This is a guest post by LJ Earnest from the The Simple Productivity Blog
The most common thing people say to me when they find out I write about simplification is “I can’t do that. I can’t live without stuff.” And that’s before they even find out what I think simplification is.
It’s all over the internet, too. Articles and books about living with 100 items or paring down to one of everything, or some other extreme.
But simplicity is not about absolutes.
What Is Simplifying About?
Simplifying, in my mind, is removing the unneeded excess.
As Albert Einstein said, “Everything should be made as simple as possible, but not simpler.”
When we strip away the extra frippery and get something down to its core features, but not any further, we have reached a good state of simplicity for us.
How Far Is Too Far?
I have to think about those people who pare down their belongings to 100. It’s a nice idea on the surface. Many things we have about us are not used or needed. But 100 items only? Those who profess to have that few have exceptions, as I found out when I read “The 100 Thing Challenge” – many things are not included, such as cooking equipment, furniture or underwear. So it really wasn’t 100 things at all.
But [someone] Says That Simplicity Is…
And then there are those that say that you haven’t simplified if you have books, or CDs, or earrings or some such nonsense. Or you should only wash your sheets and towels once a year. Or you should give up food you love because it isn’t simple to make. Or you should give up going out to eat and eat only what you can grow in your garden.
Unless the person is a member of a religious order that believes in poverty, it’s hard to take this type of message seriously. If you are planning to enter the religious order, by all means simplify to that extent! But if you are not, consider what going down that path will do to your enjoyment of life.
Simplicity Is Not About Definitives or Absolutes
We are all individuals. And because we are, we have different levels of comfort, and different needs.
Einstein’s “simple as possible” is not an absolute, either. It depends on the person doing it, and receiving it.
So it follows that each person will have a different level of simplicity, beyond which it falls into the “simpler” clause or over the edge to “Too Far”.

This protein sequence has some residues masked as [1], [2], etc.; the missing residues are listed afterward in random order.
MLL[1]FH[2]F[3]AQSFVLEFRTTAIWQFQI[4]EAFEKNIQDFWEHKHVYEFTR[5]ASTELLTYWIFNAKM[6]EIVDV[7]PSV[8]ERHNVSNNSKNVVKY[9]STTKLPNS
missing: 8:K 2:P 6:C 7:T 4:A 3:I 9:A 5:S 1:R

The Goal Of Simplicity
The reason we want to simplify is not because we are looking to strip all enjoyment out of our lives. We are looking for a saner way to live.
We should look at everything we do and have and hold it up to ourselves and ask if it is too much. It may be; it may not be.
Paring down our lives to the point of bleakness can strip away all the joy of living. Simplicity isn’t about asceticism. It’s about freeing ourselves of excess. Few of us can take away the excess to the point of nothingness and still feel content and happy.
How do you simplify? The bad news is you can’t follow someone else’s formula. You have to find the level that is right for you.
Do you need 100 pens? If you’re an artist, you may! If you’re not, you may be comfortable having one pen for each spot you may write.
Do you need to be involved in every committee at your child’s school? Is it giving you energy or sucking your energy out? Some people thrive on that; others see it as a horrendous drain.
Whatever it takes, remember that simplicity cannot be dictated by someone else. It must be an individual decision, to get to the level of “simple as possible, but not simpler.”
LJ Earnest is the author of SimpleProductivityBlog.com, a blog that covers simplifying your life so that you can be more productive. She can also be found at Twitter at @smplprodblog.
* Photo Credit: by sleepyjeanie
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